Wet feet, especially feet wetted by a walk in the chill dew of a meadow, ranked with the chief sanitary bugbears of our forefathers, and that a bugbear of that sort should now be ridden as a fashionable hobby is certainly an encouraging sign of the times. It proves at all events that hygienic prejudices are not unconquerable, but the mass-pilgrimages to the meadows of Woerishofen in Southern Germany make it evident that—well, that not all of our fellow-Caucasians have a right to poke fun at Charley Lambs' house-burning Chinamen. A citizen of Qwang-Soo, according to the most immortal essay of the gentle "Eliah," once found the remains of a cremated pig in the ruins of a burnt dwelling, and, ecstasized by a taste of the crust, hastened to spread the tidings of great joy. Pork, thus far, had always been eaten raw, and opinions differed as to the propriety of improving its flavor by a deviation from a time-honored custom. The cremation party at last prevailed, and even secured the sanction of legislators, but every time they felt a hankering after roast spare-ribs they thought it necessary to set a house afire.

Yet the price of an old Chinese farmstead cabin can hardly have exceeded that of an American ticket to Woerishofen, where the presiding priest of the new temple of health compels his converts to perform barefoot gallopades in a wet clover-field. No doubt a good many of them do get their money's worth in improved health, but the physiological value of Father Kneipp's prescription is simply that of a refrigeration cure, and every one of his forty-odd thousands of yearly visitors—some of them from distant Canada—would have derived exactly the same amount of benefit from a sponge-bath in the woodshed of his native ranch. The hindfoot plan of the Woerishofen prophet is, in fact, nothing but localized hydrotherapy, out and out less efficacious that the system of Squire Priessnitz, and efficacious at all only by virtue of long-continued repetitions. Special virtues of dew-moisture? Of South-German varieties of clover? Believe it, if you can, but stop smiling at Qwang-Soo pork procedures.

All there is of sense in the semi-mystic circulars of the clover-patch Æsculapius is founded on the fact that the early morning may be a specially propitious time for hydropathic transactions; the patients' lungs get the benefit of the cool morning air while his body is revelling in the pond of Siloam, or his feet in the parsonage pasture.

And since cool mornings are rare in the summer season of our lowlands, the "mountain cure" has a legitimate claim to the attention of health-seekers, especially where highlands have preserved their wealth of air-filtering forests. Carbonic acid, the lung-poisoning residium of respiration and combustion, is heavier than the atmospheric air, and accumulates in low places—in wells, in cellars, in deep, narrow valleys, etc.—and often mingles with the malarious exhalations of low, swampy plains. On very high mountains, on the other hand, the air becomes too rarefied to be breathed with impunity. It causes a spasmodic acceleration of the respiratory process, and is, therefore, especially distressing to diseased (wasted) lungs, whose functions are already abnormally quickened, and cannot be further stimulated without overstraining their mechanism.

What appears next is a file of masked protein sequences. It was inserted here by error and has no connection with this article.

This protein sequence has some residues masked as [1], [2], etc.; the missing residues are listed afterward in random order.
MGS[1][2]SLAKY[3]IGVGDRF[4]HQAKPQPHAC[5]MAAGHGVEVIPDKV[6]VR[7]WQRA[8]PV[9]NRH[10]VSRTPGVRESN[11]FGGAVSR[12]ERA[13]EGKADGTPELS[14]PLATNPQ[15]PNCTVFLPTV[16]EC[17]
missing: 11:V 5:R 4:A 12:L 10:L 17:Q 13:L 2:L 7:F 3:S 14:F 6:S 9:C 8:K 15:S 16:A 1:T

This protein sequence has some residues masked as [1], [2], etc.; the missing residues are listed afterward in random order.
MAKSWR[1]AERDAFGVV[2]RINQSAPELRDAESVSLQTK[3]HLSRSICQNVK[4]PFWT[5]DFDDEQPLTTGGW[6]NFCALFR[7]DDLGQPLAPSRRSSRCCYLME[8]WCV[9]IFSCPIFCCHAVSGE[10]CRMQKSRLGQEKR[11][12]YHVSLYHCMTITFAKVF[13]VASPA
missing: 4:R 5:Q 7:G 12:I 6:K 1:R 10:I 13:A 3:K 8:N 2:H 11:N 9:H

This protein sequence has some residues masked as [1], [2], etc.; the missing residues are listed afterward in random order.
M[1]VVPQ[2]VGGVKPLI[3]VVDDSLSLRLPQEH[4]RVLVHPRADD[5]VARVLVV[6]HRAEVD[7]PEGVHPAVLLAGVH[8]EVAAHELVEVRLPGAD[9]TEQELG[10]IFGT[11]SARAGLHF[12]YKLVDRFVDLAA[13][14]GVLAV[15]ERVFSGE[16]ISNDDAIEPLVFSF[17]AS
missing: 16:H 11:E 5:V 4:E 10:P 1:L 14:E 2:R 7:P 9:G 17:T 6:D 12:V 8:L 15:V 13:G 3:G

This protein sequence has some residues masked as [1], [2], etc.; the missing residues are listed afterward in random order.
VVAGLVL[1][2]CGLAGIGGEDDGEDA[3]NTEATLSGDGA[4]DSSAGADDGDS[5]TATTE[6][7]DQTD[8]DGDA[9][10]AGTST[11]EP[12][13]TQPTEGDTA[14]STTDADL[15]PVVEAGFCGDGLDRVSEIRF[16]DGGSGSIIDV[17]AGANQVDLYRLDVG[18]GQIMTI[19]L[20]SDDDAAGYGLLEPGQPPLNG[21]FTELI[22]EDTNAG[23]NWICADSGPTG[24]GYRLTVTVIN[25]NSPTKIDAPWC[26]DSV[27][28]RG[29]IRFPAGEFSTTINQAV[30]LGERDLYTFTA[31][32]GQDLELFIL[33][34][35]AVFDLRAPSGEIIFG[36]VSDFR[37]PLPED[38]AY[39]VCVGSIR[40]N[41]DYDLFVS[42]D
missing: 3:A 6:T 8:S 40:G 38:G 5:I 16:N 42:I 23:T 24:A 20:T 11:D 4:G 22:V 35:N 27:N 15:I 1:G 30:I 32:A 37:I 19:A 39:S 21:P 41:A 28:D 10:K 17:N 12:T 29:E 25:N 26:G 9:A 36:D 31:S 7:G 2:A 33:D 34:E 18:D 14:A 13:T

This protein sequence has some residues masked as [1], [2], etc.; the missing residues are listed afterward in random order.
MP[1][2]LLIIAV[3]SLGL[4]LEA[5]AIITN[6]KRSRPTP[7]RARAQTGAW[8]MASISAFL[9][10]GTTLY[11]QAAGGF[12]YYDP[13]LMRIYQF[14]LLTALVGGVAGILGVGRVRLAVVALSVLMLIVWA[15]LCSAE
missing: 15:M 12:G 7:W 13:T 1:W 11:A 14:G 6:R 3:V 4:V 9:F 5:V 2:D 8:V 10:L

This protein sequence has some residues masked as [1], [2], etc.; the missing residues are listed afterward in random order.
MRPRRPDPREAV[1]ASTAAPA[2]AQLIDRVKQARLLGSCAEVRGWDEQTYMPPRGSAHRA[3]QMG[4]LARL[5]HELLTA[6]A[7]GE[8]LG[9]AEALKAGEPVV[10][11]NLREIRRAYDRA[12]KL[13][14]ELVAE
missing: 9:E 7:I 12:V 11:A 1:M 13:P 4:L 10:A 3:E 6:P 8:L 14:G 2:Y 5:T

In the temperate zone the purest and at the same time most respirable air is found at an elevation of about four thousand feet above the level of the sea—an altitude corresponding to the midway terraces of the European Alps, and the average summit-regions of our Southern Alleghanies. The broad tablelands of the Cumberland Range are several hundred feet above the dust and mosquito level.

Between the thirty-fourth and thirty-sixth degrees of north latitude the elevated plateaux have the further advantage of a climate that equalizes the contrasts of the seasons: it mitigates the summer more than it aggravates the winter.

Southerly winds predominate, and melt the snow with the same breezes that cool the midsummer weeks, for in the dog-days the Mexican tablelands are considerably cooler than our Northern prairie States.

Night frosts, it is true, occur a month earlier in the lowlands, but mark the beginning of the season when a sojourn in a mountain camp attains its maximum of sanitary benefit. How absurdly the risk of a bivouac in the snow has been overrated, may be inferred from the fact that the rumor of several miraculous cures a few years ago attracted hundreds of consumptives to winter-camps in the upper Adirondacks, in a climate quite as rigorous as that of Western Canada. They lived in tents, most of them, and passed the days hunting and snow-shoveling, and the nights comfortably enough under twenty woolen blankets, if a dozen were not sufficient, and all faithfully following Dr. Dio Lewis' plan of giving the ice-cold and ice-pure highland air a chance to expurgate their microbe-ridden lungs. Invalids who would have coughed away their lives in a tropical swamp-resort recovered in these cloud-land camps—not men only but women and feeble children. It has, indeed, often been observed that the moral effect of protracted confinement in a hospital is not favorable to the chances of recovery, and, moreover, a private establishment lessens the danger of contagion. And in the highlands of North Carolina, Tennessee, and Northern Georgia land and labor are so cheap that even people of moderate means can build a sanitarium of their own.